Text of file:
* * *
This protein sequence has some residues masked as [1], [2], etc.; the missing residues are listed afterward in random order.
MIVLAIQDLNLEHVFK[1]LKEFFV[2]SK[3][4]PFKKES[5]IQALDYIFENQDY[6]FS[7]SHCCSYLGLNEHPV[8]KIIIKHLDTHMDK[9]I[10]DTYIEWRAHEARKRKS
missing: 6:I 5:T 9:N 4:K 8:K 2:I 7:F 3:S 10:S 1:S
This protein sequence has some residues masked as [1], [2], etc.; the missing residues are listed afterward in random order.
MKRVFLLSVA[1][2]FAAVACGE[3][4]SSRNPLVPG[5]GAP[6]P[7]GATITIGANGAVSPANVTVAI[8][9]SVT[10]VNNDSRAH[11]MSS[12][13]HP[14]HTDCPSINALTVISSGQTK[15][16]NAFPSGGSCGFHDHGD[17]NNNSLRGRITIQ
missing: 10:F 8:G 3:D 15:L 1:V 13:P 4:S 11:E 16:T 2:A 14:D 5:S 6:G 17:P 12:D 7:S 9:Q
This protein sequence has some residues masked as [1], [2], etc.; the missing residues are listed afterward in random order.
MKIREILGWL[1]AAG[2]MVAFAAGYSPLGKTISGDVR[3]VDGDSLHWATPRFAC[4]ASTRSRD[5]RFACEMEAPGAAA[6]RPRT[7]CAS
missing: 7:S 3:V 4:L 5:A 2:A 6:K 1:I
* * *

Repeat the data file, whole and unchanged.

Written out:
This protein sequence has some residues masked as [1], [2], etc.; the missing residues are listed afterward in random order.
MIVLAIQDLNLEHVFK[1]LKEFFV[2]SK[3][4]PFKKES[5]IQALDYIFENQDY[6]FS[7]SHCCSYLGLNEHPV[8]KIIIKHLDTHMDK[9]I[10]DTYIEWRAHEARKRKS
missing: 6:I 5:T 9:N 4:K 8:K 2:I 7:F 3:S 10:S 1:S
This protein sequence has some residues masked as [1], [2], etc.; the missing residues are listed afterward in random order.
MKRVFLLSVA[1][2]FAAVACGE[3][4]SSRNPLVPG[5]GAP[6]P[7]GATITIGANGAVSPANVTVAI[8][9]SVT[10]VNNDSRAH[11]MSS[12][13]HP[14]HTDCPSINALTVISSGQTK[15][16]NAFPSGGSCGFHDHGD[17]NNNSLRGRITIQ
missing: 10:F 8:G 3:D 15:L 1:V 13:P 4:S 11:E 16:T 2:A 14:D 5:S 6:G 17:P 12:D 7:S 9:Q
This protein sequence has some residues masked as [1], [2], etc.; the missing residues are listed afterward in random order.
MKIREILGWL[1]AAG[2]MVAFAAGYSPLGKTISGDVR[3]VDGDSLHWATPRFAC[4]ASTRSRD[5]RFACEMEAPGAAA[6]RPRT[7]CAS
missing: 7:S 3:V 4:L 5:A 2:A 6:K 1:I